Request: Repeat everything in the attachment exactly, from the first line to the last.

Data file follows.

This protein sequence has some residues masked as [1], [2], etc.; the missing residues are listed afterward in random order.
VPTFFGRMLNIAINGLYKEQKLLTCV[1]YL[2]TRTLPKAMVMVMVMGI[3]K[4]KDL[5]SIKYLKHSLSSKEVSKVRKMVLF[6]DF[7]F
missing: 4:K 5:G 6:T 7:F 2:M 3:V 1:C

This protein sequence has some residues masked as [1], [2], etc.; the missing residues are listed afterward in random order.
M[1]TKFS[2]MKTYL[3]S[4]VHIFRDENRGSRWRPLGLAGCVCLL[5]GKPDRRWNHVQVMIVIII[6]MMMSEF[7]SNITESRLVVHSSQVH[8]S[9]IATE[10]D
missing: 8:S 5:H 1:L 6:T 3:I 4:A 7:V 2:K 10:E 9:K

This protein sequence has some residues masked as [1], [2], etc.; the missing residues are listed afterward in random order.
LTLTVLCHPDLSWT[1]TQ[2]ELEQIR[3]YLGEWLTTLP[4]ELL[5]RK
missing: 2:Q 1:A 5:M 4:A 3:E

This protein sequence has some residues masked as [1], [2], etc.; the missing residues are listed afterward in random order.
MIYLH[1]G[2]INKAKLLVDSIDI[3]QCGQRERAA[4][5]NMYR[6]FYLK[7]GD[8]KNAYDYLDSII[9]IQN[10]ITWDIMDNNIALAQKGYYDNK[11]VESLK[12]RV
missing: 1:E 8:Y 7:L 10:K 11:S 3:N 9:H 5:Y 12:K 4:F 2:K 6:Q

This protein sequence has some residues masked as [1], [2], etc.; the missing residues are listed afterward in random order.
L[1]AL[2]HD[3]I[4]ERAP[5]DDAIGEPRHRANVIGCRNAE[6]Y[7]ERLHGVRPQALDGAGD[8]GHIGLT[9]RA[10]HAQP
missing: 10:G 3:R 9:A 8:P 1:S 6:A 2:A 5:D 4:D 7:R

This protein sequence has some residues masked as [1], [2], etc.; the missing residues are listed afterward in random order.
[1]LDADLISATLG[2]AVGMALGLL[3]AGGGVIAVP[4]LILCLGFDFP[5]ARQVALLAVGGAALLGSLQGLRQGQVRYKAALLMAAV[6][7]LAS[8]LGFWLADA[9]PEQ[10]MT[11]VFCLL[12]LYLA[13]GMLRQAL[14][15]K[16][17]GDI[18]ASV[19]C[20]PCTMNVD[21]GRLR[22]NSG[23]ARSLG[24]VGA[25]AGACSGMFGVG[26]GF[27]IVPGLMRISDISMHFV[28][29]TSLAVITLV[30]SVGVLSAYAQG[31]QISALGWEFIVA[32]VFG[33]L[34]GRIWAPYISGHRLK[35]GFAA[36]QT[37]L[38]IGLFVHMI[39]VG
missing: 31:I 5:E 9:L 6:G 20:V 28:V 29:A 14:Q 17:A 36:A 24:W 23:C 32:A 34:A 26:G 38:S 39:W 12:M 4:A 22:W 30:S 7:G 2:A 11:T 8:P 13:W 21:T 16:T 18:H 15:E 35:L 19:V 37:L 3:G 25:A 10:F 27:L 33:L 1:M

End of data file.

This protein sequence has some residues masked as [1], [2], etc.; the missing residues are listed afterward in random order.
VPTFFGRMLNIAINGLYKEQKLLTCV[1]YL[2]TRTLPKAMVMVMVMGI[3]K[4]KDL[5]SIKYLKHSLSSKEVSKVRKMVLF[6]DF[7]F
missing: 4:K 5:G 6:T 7:F 2:M 3:V 1:C

This protein sequence has some residues masked as [1], [2], etc.; the missing residues are listed afterward in random order.
M[1]TKFS[2]MKTYL[3]S[4]VHIFRDENRGSRWRPLGLAGCVCLL[5]GKPDRRWNHVQVMIVIII[6]MMMSEF[7]SNITESRLVVHSSQVH[8]S[9]IATE[10]D
missing: 8:S 5:H 1:L 6:T 3:I 4:A 7:V 2:K 10:E 9:K

This protein sequence has some residues masked as [1], [2], etc.; the missing residues are listed afterward in random order.
LTLTVLCHPDLSWT[1]TQ[2]ELEQIR[3]YLGEWLTTLP[4]ELL[5]RK
missing: 2:Q 1:A 5:M 4:A 3:E

This protein sequence has some residues masked as [1], [2], etc.; the missing residues are listed afterward in random order.
MIYLH[1]G[2]INKAKLLVDSIDI[3]QCGQRERAA[4][5]NMYR[6]FYLK[7]GD[8]KNAYDYLDSII[9]IQN[10]ITWDIMDNNIALAQKGYYDNK[11]VESLK[12]RV
missing: 1:E 8:Y 7:L 10:K 11:S 3:N 9:H 5:Y 12:K 4:F 2:K 6:Q

This protein sequence has some residues masked as [1], [2], etc.; the missing residues are listed afterward in random order.
L[1]AL[2]HD[3]I[4]ERAP[5]DDAIGEPRHRANVIGCRNAE[6]Y[7]ERLHGVRPQALDGAGD[8]GHIGLT[9]RA[10]HAQP
missing: 10:G 3:R 9:A 8:P 1:S 6:A 2:A 5:D 4:D 7:R

This protein sequence has some residues masked as [1], [2], etc.; the missing residues are listed afterward in random order.
[1]LDADLISATLG[2]AVGMALGLL[3]AGGGVIAVP[4]LILCLGFDFP[5]ARQVALLAVGGAALLGSLQGLRQGQVRYKAALLMAAV[6][7]LAS[8]LGFWLADA[9]PEQ[10]MT[11]VFCLL[12]LYLA[13]GMLRQAL[14][15]K[16][17]GDI[18]ASV[19]C[20]PCTMNVD[21]GRLR[22]NSG[23]ARSLG[24]VGA[25]AGACSGMFGVG[26]GF[27]IVPGLMRISDISMHFV[28][29]TSLAVITLV[30]SVGVLSAYAQG[31]QISALGWEFIVA[32]VFG[33]L[34]GRIWAPYISGHRLK[35]GFAA[36]QT[37]L[38]IGLFVHMI[39]VG
missing: 31:I 5:E 9:L 6:G 20:V 28:V 29:A 14:Q 17:A 36:A 24:W 23:C 32:A 34:A 26:G 38:S 39:W 12:M 4:A 22:W 30:S 7:G 2:A 11:T 8:P 13:W 21:T 16:T 18:H 15:E 35:L 19:V 37:L 3:G 25:A 10:F 27:L 33:L 1:M